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Unik 10 Famous Slaves

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Slavery is a very ancient institution which is even sanctioned in the Bible: “Let your bondmen, and your bondwomen, be of the nations that are round about you” [Leviticus 25:44]. While most of the Western world has abolished this practice, there are still some nations that turn a blind eye to a very active slave trade. This is a list of the most famous slaves in history. It is very difficult to write such a subjective list in light of the enormous number of slaves that are known in history, nevertheless I have endeavored to do so.
10. Margaret Garner
Margaret Garner was a slave in pre-Civil War America notorious for killing her two year oldbutcher knife, rather than see the child returned to slavery. Margaret was not tried for murder, but was forced to return to a slave state along with her youngest child, and a daughter aged about nine months. The Liberator reported on March 11, 1856 that the steamboat Lewis, on which the Garners were traveling, began to sink and thatMargaret and her baby daughter were thrown overboard when another boat coming to their rescue hit the Lewis. Sadly, the baby was drowned. It was reported thatMargaret was happy that her baby had died and that she would try to drown herself. daughter with a
9. Abram Petrovich Gannibal
Major-General Abram Petrovich Gannibal, also Hannibal or Ganibal, (1696 – 20 April 1781) was an African slave who was brought to Russia by Peter the Great and became major-general, military engineer and governor of Reval. He is perhaps best known today as the great-grandfather of Aleksandr Pushkin, who wrote an unfinished novel about him, The Moor of Peter the Great.
8. Ammar ibn Yasir
Prophet Bedouins Large
Ammar bin Yasir is one of the most famous companions of Muhammad, and was among the slaves freed by Abu Bakr. He is venerated by Shi’a Muslims as one of the Four Companions, early Muslims who were followers of Ali ibn Abi Talib. Ammar was born in the Year of the Elephant (570). Therefore he is as old as Muhammad. Ammar was a friend of Muhammad even before Islam. He was one of the intermediaries in his marriage to Khadijat Al-Kubra. He was a slave of Banu Adi. He was killed by a group loyal to Mu’Awiyah in the battle of Siffin (657). His killer was ibn Hawwa esaksaki and Abu Al’Adiyah.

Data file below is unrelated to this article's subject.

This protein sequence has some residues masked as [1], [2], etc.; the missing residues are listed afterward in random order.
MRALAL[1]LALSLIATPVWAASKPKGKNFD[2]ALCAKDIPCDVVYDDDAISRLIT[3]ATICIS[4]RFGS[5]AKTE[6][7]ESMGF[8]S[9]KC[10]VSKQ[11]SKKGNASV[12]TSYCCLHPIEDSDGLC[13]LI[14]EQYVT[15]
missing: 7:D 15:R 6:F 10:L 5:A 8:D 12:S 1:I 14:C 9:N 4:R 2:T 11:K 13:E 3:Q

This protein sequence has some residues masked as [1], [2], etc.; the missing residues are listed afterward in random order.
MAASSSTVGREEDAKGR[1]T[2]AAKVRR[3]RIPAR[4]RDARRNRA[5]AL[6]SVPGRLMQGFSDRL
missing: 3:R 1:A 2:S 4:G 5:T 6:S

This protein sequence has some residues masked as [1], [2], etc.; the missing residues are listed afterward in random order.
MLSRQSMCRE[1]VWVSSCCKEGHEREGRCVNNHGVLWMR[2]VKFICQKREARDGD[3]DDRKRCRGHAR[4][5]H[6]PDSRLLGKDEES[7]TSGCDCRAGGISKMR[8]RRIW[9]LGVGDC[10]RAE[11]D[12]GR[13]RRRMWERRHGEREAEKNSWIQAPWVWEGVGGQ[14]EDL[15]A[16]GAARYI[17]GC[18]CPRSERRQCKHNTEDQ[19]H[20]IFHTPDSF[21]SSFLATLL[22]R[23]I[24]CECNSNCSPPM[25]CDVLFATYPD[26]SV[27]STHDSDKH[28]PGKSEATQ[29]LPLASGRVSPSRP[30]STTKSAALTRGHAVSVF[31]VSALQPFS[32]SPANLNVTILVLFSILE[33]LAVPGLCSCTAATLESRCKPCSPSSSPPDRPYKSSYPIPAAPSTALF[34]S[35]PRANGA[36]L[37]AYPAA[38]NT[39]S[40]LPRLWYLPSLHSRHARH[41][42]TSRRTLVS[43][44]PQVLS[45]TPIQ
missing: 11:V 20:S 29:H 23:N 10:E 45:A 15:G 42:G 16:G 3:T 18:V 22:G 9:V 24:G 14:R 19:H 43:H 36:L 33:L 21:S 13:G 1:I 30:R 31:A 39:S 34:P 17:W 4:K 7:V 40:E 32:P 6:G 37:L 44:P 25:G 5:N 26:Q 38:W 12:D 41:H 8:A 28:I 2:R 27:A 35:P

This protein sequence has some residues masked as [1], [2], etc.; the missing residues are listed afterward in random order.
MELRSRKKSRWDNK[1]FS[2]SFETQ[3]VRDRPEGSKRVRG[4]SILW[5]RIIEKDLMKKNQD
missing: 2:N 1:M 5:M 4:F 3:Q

7. Nat Turner
Nat Turner was a black preacher who led an 1831 uprising in Southampton County, Virginia in which at least 55 whites were killed by a group of about 50slaves . Turner was a deeply religious man who claimed to have visions and directives from God. On the night of 21 August 1831 he led four otherslaves (Henry, Hark, Nelson and Sam) on a murderous spree near the town of Jerusalem, killing men, women and children in their beds. By the next day his mob had grown to at least 40 or 50, but the local militia confronted and captured most of them. Turner escaped, but was eventually captured in October and tried. He was hanged and skinned 11 November 1831. Before he was executed, he described his actions to Thomas R. Gray, and “The Confessions of Nat Turner” was later widely published in newspapers. Turner’s failed rebellion led to hundreds of blacks being murdered by white vigilante mobs, and spurred a new set of strict codes that limited the activities ofslaves.
6. James Somersett
Image From Abolitionist Pamphlet
James Somerset or Somersett was a young African slave who was purchased by Charles Stuart in Virginia in 1749. Stuart was involved in English government service and traveled as part of his duties accompanied by Somerset, who at the time did not have a first name. In 1769, Stuart along with Somersett traveled to England. While in England, Somersett met and became involved with people associated with the anti-slavery movement in England including the well known activist Granville Sharp. During this period, Somersett was christened with the name James in a church ceremony. Somersett was recaptured after escaping, and his trial ultimately spelt the end ofslavery in England (though not English participation in slavery in its other nations).
5. Enrique of Malacca
Enrique of Malacca was a native of the Malay Archipelago. Also known as Henry the Black, he was Ferdinand Magellan’s personal servant and interpreter. He had been reportedly captured by Sumatran slavers from his home islands. In 1511 he was purchased by Ferdinand Magellan in a Malaccan slave market and baptized as Henrique (spanish Enrique), (his original name is not recorded). Thereafter he worked as a personal slave and interpreter, accompanying Magellan back to Europe, and onwards on Magellan’s famous search for a westward passage to the Pacific Ocean. He is simply called Enrique on the ship’s muster roll, and Henrich in Pigafetta’s account of the expedition. If a loose definition of circumnavigation (ie, not returning to the exact same spot), then Enrique has an undisputed claim to being the first circumnavigator. He made the first known cultural circumnavigation, travelling around the world until he reached people who spoke his language. He (and Magellan) may also have crossed every meridian — that is he crossed every line of longitude, or circumnavigated the poles.